By Ana Verulidze:
Long before I became a part of the community at Earlham College, I had planned to spend my freshman year of college exploring various fields of computer science. My curiosity towards areas like artificial intelligence, robotics and game development was piqued in my early high school years, and day by day it slowly turned from a hobby into a dream career. Even though it has only been a few months since my life changed drastically and I became an undergraduate student on foreign land, I can say that I’ve already had plenty of brilliant opportunities to pursue my passion and discover lots of new things. One of the greatest experiences that really helped me grow personally and think outside the box, was attending a two-day long hackathon at the University of Cincinnati.
What was challenging for me, is probably the fact that I had never participated in any kinds of hackathons before, or done anything even slightly similar. It was quite a big surprise as well, that the group work lasted for 24 hours, during which, as the event organizers informed us, we could “choose to nap”, but it was not a huge necessity. Sitting in the auditorium with hundreds of other extremely motivated and hardworking students at the opening ceremony inspired me to do my best and create something I would be proud of on the next day. My teammates and I, despite having various backgrounds and experiences with programming, managed to pick a project that was fairly challenging, but also really fun to work on – a video game based on the doppler effect.
The idea behind this game is simple: the player character appears in a room full of so-called friends and enemies but is not able to distinguish them physically. As it approaches an enemy or vice versa – the enemy emits higher and higher-pitched sounds, while friends always keep silent. The goal, of course, is to find all friends and at the same time, avoid all enemies. In the beginning, due to my extreme interest in sound propagation and the doppler shift, I started designing a program that would generate a sound of a continuously increasing frequency, based on a single note of a lower frequency. I learned how to work with python’s audio processing tools, such as Pydub and Pysound, and later on, joined my friends in exploring Pygame. After hours of hard work with joined forces, our efforts paid off: we ended up with a fully functioning game, but also, with an arguably poor interface. That is something we’ve in fact kept working on ever since and are planning to improve even more. Besides enhancing the graphics, we would also like to design different levels of the game with more challenges, add mazes and player scores.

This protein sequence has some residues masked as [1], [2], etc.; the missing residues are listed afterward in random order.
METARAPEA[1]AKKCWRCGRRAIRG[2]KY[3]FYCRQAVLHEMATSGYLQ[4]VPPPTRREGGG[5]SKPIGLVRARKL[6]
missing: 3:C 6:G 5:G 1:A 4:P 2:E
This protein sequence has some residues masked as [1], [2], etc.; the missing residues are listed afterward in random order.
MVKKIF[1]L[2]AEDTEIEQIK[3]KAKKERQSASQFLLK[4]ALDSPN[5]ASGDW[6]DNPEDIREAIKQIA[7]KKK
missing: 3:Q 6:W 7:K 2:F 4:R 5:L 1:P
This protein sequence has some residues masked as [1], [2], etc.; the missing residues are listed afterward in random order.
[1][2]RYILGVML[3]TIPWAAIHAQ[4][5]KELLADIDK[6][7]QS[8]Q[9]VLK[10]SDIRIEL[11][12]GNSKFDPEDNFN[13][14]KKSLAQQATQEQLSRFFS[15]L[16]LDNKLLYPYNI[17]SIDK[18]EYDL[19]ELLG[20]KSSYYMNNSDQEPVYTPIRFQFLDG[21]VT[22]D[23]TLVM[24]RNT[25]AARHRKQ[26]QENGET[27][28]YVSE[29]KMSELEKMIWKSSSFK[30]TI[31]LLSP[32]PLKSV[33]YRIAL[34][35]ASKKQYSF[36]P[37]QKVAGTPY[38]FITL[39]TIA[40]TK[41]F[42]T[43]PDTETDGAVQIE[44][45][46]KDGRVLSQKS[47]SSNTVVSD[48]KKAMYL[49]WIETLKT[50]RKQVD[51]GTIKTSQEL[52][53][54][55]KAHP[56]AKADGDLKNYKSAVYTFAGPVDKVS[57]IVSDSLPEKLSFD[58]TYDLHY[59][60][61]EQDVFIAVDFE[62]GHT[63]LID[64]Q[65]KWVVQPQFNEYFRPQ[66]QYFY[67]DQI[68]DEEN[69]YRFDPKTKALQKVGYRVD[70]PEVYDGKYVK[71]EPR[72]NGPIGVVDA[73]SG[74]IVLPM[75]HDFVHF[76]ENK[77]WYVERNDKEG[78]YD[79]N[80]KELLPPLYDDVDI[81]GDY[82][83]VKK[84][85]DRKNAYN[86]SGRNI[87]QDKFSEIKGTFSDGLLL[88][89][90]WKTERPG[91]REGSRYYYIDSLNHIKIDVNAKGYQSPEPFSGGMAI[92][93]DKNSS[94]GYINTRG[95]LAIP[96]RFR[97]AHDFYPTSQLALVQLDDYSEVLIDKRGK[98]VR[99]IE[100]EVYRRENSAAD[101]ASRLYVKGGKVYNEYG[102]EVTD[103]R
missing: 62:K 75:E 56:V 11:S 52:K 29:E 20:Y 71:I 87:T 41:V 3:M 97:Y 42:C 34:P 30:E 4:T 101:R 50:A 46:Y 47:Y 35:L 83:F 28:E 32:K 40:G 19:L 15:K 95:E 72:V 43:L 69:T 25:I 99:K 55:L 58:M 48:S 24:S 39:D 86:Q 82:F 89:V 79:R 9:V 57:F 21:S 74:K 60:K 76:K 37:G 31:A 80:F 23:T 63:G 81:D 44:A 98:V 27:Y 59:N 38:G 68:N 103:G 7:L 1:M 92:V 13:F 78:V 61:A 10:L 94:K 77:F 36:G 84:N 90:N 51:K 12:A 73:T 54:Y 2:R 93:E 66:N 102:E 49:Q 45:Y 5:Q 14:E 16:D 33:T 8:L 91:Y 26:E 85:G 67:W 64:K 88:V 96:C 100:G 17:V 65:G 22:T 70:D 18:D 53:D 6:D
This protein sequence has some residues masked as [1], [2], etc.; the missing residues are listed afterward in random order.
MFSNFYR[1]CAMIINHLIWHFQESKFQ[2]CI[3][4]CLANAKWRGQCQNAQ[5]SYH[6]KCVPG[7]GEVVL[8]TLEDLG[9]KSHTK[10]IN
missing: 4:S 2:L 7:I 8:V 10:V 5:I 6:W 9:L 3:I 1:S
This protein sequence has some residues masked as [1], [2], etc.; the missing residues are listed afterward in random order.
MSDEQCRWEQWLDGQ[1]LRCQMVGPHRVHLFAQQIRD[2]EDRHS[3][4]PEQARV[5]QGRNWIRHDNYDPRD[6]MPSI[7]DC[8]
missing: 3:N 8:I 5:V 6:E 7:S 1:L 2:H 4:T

Attending this hackathon did not only allow me to improve my analytical or team working skills, but also opened a whole new dimension of ideas and opportunities for me. I got the chance to attend workshops about augmented reality and machine learning with TensorFlow. I learned about the projects that other students around me had worked on. Some of my favorite ones were the “Minecraft Discord Bot” and “Brave Little Toaster”. The discord bot was used to keep track of the credits each player had on the discord server and stop them from playing without having paid to use it, while the “brave toaster” was simply a repurposed old VCR player that toasted bread on different settings.
After all, despite having to stay awake almost all night and survive on high caffeine snacks, the event ended up being extremely informative and fun. It allowed me to view my abilities from a different perspective and see things I’m good at or need to keep working on, things I’ve never known before but would love to learn more about and brought me one step closer to my goals. On one hand, I believe that hackathons promote extremely poor working habits, although, on the other hand, I believe I couldn’t have gained so much knowledge and experience in such a short amount of time anywhere else.